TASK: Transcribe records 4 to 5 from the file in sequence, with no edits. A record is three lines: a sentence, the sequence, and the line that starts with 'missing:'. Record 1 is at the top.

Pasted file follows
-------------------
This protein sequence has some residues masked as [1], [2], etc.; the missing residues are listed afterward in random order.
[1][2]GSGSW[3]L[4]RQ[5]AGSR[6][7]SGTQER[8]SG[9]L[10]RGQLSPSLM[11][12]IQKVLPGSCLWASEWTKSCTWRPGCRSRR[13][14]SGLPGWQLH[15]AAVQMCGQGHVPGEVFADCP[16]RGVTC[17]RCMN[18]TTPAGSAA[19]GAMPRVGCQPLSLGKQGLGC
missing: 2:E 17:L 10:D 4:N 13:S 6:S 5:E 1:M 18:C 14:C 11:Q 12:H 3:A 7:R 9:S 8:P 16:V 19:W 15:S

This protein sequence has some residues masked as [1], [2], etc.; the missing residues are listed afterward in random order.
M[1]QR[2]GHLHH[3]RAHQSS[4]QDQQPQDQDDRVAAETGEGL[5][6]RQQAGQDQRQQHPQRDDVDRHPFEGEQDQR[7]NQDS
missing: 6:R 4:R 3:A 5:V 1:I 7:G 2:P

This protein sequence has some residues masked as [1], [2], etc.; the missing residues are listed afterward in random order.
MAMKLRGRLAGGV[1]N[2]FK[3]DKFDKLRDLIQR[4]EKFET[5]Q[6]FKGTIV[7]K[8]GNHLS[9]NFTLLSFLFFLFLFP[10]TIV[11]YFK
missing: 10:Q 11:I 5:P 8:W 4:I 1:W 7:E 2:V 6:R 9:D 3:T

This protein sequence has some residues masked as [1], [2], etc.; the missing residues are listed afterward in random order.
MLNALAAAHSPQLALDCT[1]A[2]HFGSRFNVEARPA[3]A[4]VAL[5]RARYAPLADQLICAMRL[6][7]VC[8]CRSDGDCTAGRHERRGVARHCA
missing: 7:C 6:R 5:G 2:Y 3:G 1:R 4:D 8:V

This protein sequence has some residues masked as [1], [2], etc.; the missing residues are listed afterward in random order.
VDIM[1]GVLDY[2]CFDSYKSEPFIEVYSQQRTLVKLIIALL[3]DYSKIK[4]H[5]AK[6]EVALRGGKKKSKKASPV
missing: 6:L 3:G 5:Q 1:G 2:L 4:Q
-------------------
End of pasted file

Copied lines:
This protein sequence has some residues masked as [1], [2], etc.; the missing residues are listed afterward in random order.
MLNALAAAHSPQLALDCT[1]A[2]HFGSRFNVEARPA[3]A[4]VAL[5]RARYAPLADQLICAMRL[6][7]VC[8]CRSDGDCTAGRHERRGVARHCA
missing: 7:C 6:R 5:G 2:Y 3:G 1:R 4:D 8:V

This protein sequence has some residues masked as [1], [2], etc.; the missing residues are listed afterward in random order.
VDIM[1]GVLDY[2]CFDSYKSEPFIEVYSQQRTLVKLIIALL[3]DYSKIK[4]H[5]AK[6]EVALRGGKKKSKKASPV
missing: 6:L 3:G 5:Q 1:G 2:L 4:Q